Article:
THURSDAY 7TH MAY 2020

HOLME PIERREPONT

The circumnavigation of Blotts having produced only 1 Dunlin and 1 Common Sandpiper by way of migrant birds and this first of the year Small Copper, I set off in search of Green Hairstreaks.

Small Copper

I’ve only ever found them near the car-park but Alan Clewes kindly drew my attention to a couple in what he knows as a favourite bramble patch a hundred metres away.

Green Hairstreak

A subsequent search found no more but there was compensation with two more firsts of the year; this immature male Common Blue damselfly…

Common Blue Damselfly

….and a Small Yellow Underwing (moth).

Small Yellow Underwing

A few years ago, I found Changing Forget-me-not at Holme Pierrepont and its still there in good numbers and just coming in to flower.

Changing Forget-me-not

Aeroplanes are pretty scarce at the moment so I snapped this one but a Hobby got in the way and spoilt it!

Aeroplane

There were four or five Hobbys cruising around picking off airborne insects and they were joined by a few less accomplished Black-headed Gulls.

TUESDAY 7TH MAY 2019

WILLOUGHBY ON THE WOLDS + DCW.

Despite a forecast high of around 11°C the sun, when it shone, brought out a good range of butterflies including our first Small Copper of 2019.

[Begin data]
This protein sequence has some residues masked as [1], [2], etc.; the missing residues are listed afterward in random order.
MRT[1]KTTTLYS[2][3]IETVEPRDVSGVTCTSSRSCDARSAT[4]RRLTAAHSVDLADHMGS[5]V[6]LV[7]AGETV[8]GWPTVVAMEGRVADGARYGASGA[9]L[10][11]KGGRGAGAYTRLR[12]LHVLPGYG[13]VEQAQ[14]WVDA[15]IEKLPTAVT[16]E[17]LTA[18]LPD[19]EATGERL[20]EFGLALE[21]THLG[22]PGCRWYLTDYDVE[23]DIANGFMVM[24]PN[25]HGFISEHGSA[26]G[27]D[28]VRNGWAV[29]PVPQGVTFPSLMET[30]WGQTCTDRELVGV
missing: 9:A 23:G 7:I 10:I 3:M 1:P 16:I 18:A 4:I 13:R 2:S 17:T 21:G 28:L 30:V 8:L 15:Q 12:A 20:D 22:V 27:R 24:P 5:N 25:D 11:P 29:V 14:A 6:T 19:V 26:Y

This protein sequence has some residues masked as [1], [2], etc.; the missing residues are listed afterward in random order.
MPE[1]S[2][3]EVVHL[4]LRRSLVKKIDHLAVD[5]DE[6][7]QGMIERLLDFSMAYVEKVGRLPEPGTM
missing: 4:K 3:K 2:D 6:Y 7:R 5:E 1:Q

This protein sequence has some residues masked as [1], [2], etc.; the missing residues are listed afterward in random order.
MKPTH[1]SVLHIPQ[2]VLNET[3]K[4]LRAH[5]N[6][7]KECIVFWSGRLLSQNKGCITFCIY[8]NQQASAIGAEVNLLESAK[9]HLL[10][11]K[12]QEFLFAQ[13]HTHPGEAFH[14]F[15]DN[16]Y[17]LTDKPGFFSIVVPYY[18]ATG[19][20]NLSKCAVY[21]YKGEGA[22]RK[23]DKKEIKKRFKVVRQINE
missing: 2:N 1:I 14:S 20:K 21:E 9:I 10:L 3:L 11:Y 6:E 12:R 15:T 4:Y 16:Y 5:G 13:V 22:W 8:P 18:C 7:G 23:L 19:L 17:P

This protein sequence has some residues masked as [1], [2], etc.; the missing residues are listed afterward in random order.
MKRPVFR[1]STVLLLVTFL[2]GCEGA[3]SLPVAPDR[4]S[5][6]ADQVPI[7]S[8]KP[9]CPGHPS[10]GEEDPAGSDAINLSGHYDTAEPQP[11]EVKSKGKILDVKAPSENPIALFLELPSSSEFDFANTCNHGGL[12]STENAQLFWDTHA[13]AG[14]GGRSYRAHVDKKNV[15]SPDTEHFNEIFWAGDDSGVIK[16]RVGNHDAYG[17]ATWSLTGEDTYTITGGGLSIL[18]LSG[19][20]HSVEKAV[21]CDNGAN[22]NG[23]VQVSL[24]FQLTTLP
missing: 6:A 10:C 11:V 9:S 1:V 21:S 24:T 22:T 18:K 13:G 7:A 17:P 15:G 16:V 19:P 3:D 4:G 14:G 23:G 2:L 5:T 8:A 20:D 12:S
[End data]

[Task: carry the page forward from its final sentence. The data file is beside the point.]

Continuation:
Small Copper

The others were more predictable but here they are anyway: Speckled Wood, Orange-tip, Green-veined White, Small Tortoiseshell, Brimstone and Holly Blue.

Willoughby Church

The churchyard of St. Mary and All Saints eventually revealed a decent but not spectacular list of plants including the almost inevitable Field Wood-rush Luzula campestris but it’s very disappointing to see how much they loathe Swallows there. How lovely would it be to have a pair of busy parents swooping in and out, oblivious of the passing congregation. Tear down the mesh I say.

Willoughby church porch

Various piles of dumped material in the square, create risks to life and limb (well limb anyway) in discovering the diverse range of garden throw-outs. They included cultivated Wood Spurge Euphorbia amygdaloides ssp. robbiae Peach-leaved BellflowerCampanula persicifolia and Perennial Cornflower Centaurea montana.

Despite pressure to keep up with my mentor, I did manage to look at the occasional insect and bagged another cranefly Tipula vernalis.

Tipula vernalis

Note the dark stripe along the abdomen.